House Editorial: Community Service

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Life during college years is always in a state of flux. Every few months, classes, roommates, apartments and even wards can change. With all the changes, life can sometimes feel like an Etch-a-Sketch that’s shaken just when the picture is finished. Our world is experiencing constant turnover making it, at times, hard to find a sense of belonging.

During Tuesday’s Devotional, Sister Julie B. Beck encouraged students to take advantage of their local wards, specifically in their priesthood quorums and relief societies, to form part of that sense of belonging. Sister Beck reminded students that these organizations are not just a place to sit during the third hour of church, but instead are to be a community in which we call and rely on one anther.

While many may have felt such inclusion in home wards and communities, the ephemeral nature of college life can be less inclined to form well-knit communities.  We simply don’t stay in the same place as long. With less time, it takes more effort on the part of individuals to reach out to each other.

Service and reaching out to others has always been an aspect of BYU culture. One of the BYU Aims encourages students to seek after “lifelong learning and service.” Monday, hundreds of students and community members gathered to serve for Community Outreach Day.

Yet, sometimes we can struggle as a community to differentiate between serving, helping and simply checking off a to-do list.

At the Devotional, Sister Beck warned,  “Home teaching becomes the Lord’s work when we focus on people not percentages. The perfection of statistics is often not a good measure of our watch care. We can never say, ‘My home teaching or visiting teaching is done.’”

To truly make a difference, we must love and care for the people around us, not fix them. Sometimes, helping can imply that something is wrong with them, or that we, as their helper, are above them. People are not projects, but individuals with emotions and trials as complex as our own. Just as we need to interact as equals, we need to serve as equals.

We are sent to earth as imperfect mortals. Part of the test of mortality is practicing on each other. We practice learning how to serve and lift one another, when we ourselves are flawed.

Often, we can feel as if we are not qualified to serve others, that we have too many shortcomings ourselves. In “My Grandfather’s Blessings,” Dr. Rachel Naomi Remen writes about the importance of using our whole selves to serve: “Many times my limitations have become the source of my compassion, my wounds have made me gentle with the wounds of other people, and able to trust the mysterious process by which we can heal. My loneliness has made me able to recognize the loneliness in others, to respect that place where everyone is alone and meet others in the dark.”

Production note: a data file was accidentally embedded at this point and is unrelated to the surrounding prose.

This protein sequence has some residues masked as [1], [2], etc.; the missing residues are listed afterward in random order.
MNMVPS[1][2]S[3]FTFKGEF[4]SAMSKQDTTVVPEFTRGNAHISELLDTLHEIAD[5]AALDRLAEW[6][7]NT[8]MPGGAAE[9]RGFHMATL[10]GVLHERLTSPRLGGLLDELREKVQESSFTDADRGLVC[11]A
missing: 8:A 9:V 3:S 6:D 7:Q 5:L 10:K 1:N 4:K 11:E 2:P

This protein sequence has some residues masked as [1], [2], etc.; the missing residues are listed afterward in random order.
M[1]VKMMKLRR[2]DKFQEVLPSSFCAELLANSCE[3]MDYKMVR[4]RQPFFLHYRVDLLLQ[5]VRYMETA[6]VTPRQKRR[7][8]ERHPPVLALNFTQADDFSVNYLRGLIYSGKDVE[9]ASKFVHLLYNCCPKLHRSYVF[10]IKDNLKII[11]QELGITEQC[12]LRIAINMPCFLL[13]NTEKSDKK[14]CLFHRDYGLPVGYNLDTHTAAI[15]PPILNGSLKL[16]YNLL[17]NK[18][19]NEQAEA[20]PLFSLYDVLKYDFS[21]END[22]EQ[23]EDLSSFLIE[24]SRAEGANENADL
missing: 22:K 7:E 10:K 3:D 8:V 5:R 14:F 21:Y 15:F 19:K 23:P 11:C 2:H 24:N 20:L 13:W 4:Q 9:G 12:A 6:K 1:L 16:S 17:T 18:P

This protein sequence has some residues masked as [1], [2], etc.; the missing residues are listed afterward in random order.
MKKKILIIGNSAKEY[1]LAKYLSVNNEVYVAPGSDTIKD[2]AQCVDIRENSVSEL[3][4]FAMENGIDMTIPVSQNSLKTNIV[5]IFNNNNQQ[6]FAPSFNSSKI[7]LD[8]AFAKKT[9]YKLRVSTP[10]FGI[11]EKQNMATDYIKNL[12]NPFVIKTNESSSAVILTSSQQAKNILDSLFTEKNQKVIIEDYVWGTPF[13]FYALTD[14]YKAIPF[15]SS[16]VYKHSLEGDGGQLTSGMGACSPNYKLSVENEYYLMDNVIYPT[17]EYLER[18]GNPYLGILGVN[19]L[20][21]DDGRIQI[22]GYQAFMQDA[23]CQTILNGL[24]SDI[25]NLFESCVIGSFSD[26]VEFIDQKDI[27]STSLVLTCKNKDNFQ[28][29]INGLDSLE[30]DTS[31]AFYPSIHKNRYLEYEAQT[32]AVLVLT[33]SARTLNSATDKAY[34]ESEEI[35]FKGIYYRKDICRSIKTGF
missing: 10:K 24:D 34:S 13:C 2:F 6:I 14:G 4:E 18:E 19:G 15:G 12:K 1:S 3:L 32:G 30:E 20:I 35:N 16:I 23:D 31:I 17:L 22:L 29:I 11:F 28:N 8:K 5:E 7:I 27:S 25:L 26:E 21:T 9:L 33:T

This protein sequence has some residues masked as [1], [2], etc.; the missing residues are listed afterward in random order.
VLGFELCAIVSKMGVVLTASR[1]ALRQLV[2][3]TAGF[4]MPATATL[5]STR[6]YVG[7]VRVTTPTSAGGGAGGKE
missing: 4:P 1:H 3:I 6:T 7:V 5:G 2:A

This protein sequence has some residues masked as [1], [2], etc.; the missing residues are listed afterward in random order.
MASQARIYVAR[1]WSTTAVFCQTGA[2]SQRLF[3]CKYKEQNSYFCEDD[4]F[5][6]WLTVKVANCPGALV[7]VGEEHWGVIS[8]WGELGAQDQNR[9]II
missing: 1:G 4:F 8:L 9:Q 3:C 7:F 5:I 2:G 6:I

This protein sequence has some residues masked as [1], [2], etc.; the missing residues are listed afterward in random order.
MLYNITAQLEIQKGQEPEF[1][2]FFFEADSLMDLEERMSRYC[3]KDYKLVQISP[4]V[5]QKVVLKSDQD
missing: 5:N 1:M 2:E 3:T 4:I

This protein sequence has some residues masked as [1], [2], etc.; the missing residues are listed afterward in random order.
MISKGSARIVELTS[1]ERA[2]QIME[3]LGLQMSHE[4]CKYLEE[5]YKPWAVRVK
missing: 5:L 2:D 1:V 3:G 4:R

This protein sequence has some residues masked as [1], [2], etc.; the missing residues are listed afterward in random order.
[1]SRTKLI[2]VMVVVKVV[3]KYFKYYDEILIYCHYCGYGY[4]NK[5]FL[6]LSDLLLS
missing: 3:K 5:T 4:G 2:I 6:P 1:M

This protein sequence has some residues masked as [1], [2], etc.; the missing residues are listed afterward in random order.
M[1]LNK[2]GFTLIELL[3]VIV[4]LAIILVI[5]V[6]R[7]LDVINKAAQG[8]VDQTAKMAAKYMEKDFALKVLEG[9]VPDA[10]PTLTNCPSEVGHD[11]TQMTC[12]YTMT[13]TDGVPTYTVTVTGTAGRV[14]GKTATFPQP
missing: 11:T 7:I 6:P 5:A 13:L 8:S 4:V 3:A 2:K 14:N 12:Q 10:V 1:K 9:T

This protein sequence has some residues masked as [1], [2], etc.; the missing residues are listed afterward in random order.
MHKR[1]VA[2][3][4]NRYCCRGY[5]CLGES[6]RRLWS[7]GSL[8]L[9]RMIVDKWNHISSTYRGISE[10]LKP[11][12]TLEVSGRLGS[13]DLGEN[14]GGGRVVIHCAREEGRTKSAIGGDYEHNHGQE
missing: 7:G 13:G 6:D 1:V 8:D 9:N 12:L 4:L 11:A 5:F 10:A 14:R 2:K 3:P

Many times in service, our limitations become our strengths. Our heartbreaks become the source of our compassion for others; our mistakes and repentance, a source of hope to others still on their journeys. It allows us to empathize and support one another.

Serving as equals is a two-way street.  Not only must we reach out to serve, but we also must reach out to be served.  Too often, we attempt to do everything on our own when we don’t have to. Let others share that load with us.

To succeed in mortality we must rely on one another. Sister Beck quoted President Henry B. Eyring saying, “The only system which could provide succor and comfort across a church so large in a world so varied would be through individual servants near the people in need.” We need to be those individuals for each other.

So, reach out. Ask for help. In return, meet those reaching hands. Answer those phone calls. Write the letter we all have wished to receive.

Be the person we all want to not only meet, but to be.

This viewpoint represents that of The Daily Universe staff and does not neccesarily represent the opinions of BYU, its administration or The Church of Jesus Christ of Latter-day Saints.

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